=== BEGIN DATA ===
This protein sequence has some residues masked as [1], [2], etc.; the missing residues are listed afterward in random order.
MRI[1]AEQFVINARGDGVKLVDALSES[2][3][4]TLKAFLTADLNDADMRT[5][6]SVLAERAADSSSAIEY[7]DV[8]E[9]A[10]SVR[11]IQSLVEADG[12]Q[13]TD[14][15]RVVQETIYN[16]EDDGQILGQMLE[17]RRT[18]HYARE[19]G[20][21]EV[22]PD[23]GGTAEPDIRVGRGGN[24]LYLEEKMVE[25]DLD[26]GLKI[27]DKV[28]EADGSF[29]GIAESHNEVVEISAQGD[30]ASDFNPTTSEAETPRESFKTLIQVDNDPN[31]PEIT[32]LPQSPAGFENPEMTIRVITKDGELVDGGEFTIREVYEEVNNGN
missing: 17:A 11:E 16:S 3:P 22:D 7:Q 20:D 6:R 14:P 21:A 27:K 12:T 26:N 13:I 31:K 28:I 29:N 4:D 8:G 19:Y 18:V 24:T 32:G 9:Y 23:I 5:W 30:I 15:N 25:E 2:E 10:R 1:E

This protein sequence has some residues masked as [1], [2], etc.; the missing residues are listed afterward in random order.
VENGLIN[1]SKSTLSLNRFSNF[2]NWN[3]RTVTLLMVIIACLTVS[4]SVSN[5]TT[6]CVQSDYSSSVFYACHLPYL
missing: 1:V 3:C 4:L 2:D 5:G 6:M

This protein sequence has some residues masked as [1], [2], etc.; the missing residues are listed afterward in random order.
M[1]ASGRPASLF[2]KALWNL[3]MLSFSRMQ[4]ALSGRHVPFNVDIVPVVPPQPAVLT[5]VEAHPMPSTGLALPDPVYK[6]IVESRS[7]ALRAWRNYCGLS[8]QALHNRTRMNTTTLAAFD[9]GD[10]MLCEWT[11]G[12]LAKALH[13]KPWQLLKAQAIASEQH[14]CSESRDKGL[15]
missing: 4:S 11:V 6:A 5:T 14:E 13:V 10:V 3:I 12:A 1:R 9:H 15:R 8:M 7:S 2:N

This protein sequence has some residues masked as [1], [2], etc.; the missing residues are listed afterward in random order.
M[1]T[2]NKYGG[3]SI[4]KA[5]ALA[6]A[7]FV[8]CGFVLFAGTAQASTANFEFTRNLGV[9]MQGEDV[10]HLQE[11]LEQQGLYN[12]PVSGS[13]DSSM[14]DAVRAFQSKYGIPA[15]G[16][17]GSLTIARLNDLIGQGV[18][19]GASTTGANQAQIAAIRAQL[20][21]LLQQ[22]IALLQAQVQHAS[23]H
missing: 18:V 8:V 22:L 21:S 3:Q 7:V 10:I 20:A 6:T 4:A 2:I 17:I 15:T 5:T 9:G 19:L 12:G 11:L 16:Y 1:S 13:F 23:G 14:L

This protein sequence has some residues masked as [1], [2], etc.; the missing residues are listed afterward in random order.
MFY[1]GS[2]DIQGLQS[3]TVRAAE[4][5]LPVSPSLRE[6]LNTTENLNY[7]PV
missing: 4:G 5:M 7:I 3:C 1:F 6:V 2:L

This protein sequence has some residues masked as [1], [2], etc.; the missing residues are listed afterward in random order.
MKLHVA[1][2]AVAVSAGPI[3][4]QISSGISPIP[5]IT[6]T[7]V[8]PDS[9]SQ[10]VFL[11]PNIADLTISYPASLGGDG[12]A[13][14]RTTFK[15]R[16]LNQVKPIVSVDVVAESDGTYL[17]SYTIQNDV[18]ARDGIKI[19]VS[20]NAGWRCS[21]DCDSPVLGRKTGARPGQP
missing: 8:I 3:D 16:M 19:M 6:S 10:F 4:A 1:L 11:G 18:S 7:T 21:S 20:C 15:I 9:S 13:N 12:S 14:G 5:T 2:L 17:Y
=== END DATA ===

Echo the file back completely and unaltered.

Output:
This protein sequence has some residues masked as [1], [2], etc.; the missing residues are listed afterward in random order.
MRI[1]AEQFVINARGDGVKLVDALSES[2][3][4]TLKAFLTADLNDADMRT[5][6]SVLAERAADSSSAIEY[7]DV[8]E[9]A[10]SVR[11]IQSLVEADG[12]Q[13]TD[14][15]RVVQETIYN[16]EDDGQILGQMLE[17]RRT[18]HYARE[19]G[20][21]EV[22]PD[23]GGTAEPDIRVGRGGN[24]LYLEEKMVE[25]DLD[26]GLKI[27]DKV[28]EADGSF[29]GIAESHNEVVEISAQGD[30]ASDFNPTTSEAETPRESFKTLIQVDNDPN[31]PEIT[32]LPQSPAGFENPEMTIRVITKDGELVDGGEFTIREVYEEVNNGN
missing: 17:A 11:E 16:S 3:P 22:D 7:Q 20:D 6:R 14:P 21:A 27:K 12:T 26:N 13:I 31:K 28:I 29:N 4:D 8:G 19:Y 18:V 24:T 32:G 9:Y 23:I 5:W 30:I 15:N 25:E 2:E 10:R 1:E

This protein sequence has some residues masked as [1], [2], etc.; the missing residues are listed afterward in random order.
VENGLIN[1]SKSTLSLNRFSNF[2]NWN[3]RTVTLLMVIIACLTVS[4]SVSN[5]TT[6]CVQSDYSSSVFYACHLPYL
missing: 1:V 3:C 4:L 2:D 5:G 6:M

This protein sequence has some residues masked as [1], [2], etc.; the missing residues are listed afterward in random order.
M[1]ASGRPASLF[2]KALWNL[3]MLSFSRMQ[4]ALSGRHVPFNVDIVPVVPPQPAVLT[5]VEAHPMPSTGLALPDPVYK[6]IVESRS[7]ALRAWRNYCGLS[8]QALHNRTRMNTTTLAAFD[9]GD[10]MLCEWT[11]G[12]LAKALH[13]KPWQLLKAQAIASEQH[14]CSESRDKGL[15]
missing: 4:S 11:V 6:A 5:T 14:E 13:V 10:V 3:I 12:A 1:R 9:H 15:R 8:M 7:S 2:N

This protein sequence has some residues masked as [1], [2], etc.; the missing residues are listed afterward in random order.
M[1]T[2]NKYGG[3]SI[4]KA[5]ALA[6]A[7]FV[8]CGFVLFAGTAQASTANFEFTRNLGV[9]MQGEDV[10]HLQE[11]LEQQGLYN[12]PVSGS[13]DSSM[14]DAVRAFQSKYGIPA[15]G[16][17]GSLTIARLNDLIGQGV[18][19]GASTTGANQAQIAAIRAQL[20][21]LLQQ[22]IALLQAQVQHAS[23]H
missing: 18:V 8:V 22:L 21:S 3:Q 7:V 10:I 20:A 6:T 4:A 2:I 17:I 15:T 5:T 9:G 19:L 12:G 11:L 16:Y 1:S 13:F 23:G 14:L

This protein sequence has some residues masked as [1], [2], etc.; the missing residues are listed afterward in random order.
MFY[1]GS[2]DIQGLQS[3]TVRAAE[4][5]LPVSPSLRE[6]LNTTENLNY[7]PV
missing: 4:G 5:M 7:I 3:C 1:F 6:V 2:L

This protein sequence has some residues masked as [1], [2], etc.; the missing residues are listed afterward in random order.
MKLHVA[1][2]AVAVSAGPI[3][4]QISSGISPIP[5]IT[6]T[7]V[8]PDS[9]SQ[10]VFL[11]PNIADLTISYPASLGGDG[12]A[13][14]RTTFK[15]R[16]LNQVKPIVSVDVVAESDGTYL[17]SYTIQNDV[18]ARDGIKI[19]VS[20]NAGWRCS[21]DCDSPVLGRKTGARPGQP
missing: 8:I 3:D 16:M 19:M 6:S 10:F 4:A 1:L 11:G 18:S 7:T 21:S 20:C 15:I 9:S 13:N 12:S 14:G 5:T 2:L 17:Y